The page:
The G-funk disciple’s 2014 debut retail effort, My Krazy Life, stands tall as one of the more cohesive and downright fun West Coast rap albums of this decade. Though its sonic backbone was provided by ratchet pioneer DJ Mustard, the lyrics subtly nodded to Los Angeles rap’s rich past. Suga Free popped in on “I Just Wanna Party” to bless the track with his catchphrase “Why you bulls**ttin’?” while “Do It to Ya” remade Tha Dogg Pound’s “Let’s Play House.” Breakout single “Who Do You Love?” was pure pastiche, with Mustard’s Boosie-jacking beat and guest rapper Drake lifting his verse from Rappin’ 4-Tay nearly wholesale. Whereas My Krazy Life offered a fairly straightforward narrative about a haphazard 24 hours of YG’s Compton exploits, Still Brazy starts by focusing inwards and widens its lens to the outside world, linking the scrutiny around YG’s personal life to the universal horror of being persecuted simply because of what you look like.
The album’s urgency and departures from its predecessor were brought on by two significant events in YG’s life. First, his longstanding bond with DJ Mustard was broken due to a disagreement over money, which forced the rapper to seek out new producers and sounds. The bulk of Still Brazy ditches Mustard’s skeletal pop bounce in favor of a modernized G-funk swagger courtesy of the massively talented multi-instrumentalist Terrace Martin, along with YG’s close compatriot Ty Dolla $ign, former Mustard collaborator Swish, and Oakland ratchet wizard P-Lo, of the Invasion. Second, the rapper got shot. “What’s their motive?” YG asks on the album’s title track. “S**t, I’m the closest with some money that they know of.”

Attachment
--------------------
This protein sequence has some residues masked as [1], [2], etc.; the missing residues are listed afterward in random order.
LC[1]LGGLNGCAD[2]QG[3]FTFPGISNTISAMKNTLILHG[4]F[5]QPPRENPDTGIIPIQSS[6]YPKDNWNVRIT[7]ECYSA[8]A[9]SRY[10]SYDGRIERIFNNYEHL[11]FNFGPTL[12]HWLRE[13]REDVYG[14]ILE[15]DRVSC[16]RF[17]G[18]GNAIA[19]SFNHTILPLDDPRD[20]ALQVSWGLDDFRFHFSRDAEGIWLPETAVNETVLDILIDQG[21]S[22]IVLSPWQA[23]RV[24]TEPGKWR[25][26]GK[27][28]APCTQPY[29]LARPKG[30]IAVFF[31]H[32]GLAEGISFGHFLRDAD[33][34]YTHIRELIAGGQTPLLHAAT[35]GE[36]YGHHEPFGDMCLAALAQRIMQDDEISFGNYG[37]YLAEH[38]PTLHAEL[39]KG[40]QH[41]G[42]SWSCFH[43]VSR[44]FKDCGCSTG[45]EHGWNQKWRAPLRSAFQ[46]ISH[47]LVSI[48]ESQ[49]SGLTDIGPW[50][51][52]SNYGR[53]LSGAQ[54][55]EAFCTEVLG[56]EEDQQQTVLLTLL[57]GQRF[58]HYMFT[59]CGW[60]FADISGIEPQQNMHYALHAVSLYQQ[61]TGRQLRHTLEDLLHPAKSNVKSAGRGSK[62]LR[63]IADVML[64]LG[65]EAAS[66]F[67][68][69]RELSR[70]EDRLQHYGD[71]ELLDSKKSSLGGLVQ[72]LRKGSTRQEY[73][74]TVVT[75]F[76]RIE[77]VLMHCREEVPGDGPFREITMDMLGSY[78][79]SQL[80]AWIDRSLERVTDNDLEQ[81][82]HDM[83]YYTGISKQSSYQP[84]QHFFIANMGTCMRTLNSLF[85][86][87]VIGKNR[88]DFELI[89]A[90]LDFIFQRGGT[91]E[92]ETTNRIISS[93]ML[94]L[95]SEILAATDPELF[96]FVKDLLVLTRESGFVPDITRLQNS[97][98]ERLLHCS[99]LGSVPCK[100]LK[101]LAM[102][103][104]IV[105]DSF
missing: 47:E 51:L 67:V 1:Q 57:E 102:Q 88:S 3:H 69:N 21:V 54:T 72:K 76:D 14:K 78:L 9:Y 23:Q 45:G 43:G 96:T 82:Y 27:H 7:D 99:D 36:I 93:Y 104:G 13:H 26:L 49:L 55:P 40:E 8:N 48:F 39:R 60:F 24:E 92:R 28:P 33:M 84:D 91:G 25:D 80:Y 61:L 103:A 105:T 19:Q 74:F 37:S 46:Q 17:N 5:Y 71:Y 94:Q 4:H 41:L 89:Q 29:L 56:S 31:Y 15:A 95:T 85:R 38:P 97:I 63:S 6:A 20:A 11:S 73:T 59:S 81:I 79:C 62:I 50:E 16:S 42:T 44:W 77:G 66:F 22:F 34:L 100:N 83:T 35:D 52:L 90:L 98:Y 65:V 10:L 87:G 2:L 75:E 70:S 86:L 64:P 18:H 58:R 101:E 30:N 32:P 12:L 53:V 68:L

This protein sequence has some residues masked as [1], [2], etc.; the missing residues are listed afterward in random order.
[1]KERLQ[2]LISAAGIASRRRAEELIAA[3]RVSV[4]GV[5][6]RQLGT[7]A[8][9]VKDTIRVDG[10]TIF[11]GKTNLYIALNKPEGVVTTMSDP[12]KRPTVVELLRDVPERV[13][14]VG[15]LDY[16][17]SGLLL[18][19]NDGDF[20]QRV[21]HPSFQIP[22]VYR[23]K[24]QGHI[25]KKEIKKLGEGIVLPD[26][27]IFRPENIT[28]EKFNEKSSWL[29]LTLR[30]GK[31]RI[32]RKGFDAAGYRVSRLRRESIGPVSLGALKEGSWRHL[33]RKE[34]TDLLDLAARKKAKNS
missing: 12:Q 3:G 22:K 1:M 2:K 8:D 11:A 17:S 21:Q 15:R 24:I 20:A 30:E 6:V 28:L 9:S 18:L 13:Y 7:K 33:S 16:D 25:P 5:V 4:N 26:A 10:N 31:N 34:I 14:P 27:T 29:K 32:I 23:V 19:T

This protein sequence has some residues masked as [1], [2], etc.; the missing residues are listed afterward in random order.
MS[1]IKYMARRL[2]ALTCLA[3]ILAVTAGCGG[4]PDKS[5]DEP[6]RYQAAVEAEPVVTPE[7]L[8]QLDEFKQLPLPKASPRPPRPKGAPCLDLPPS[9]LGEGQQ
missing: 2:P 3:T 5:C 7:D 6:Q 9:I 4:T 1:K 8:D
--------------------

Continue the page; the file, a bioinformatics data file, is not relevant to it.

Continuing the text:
The sense of alienation from both his closest collaborator and society at large fuels YG’s lyrics, through which we witness the mounting distrust YG has toward his surroundings. On “I Got a Question,” he offers the tongue-twister, “You know they like to blast on blacks then act like they badge was given from God.” It’s moments like that that reveal YG’s progression as a wordsmith, his technical skills seemingly kicking into overdrive following My Krazy Life.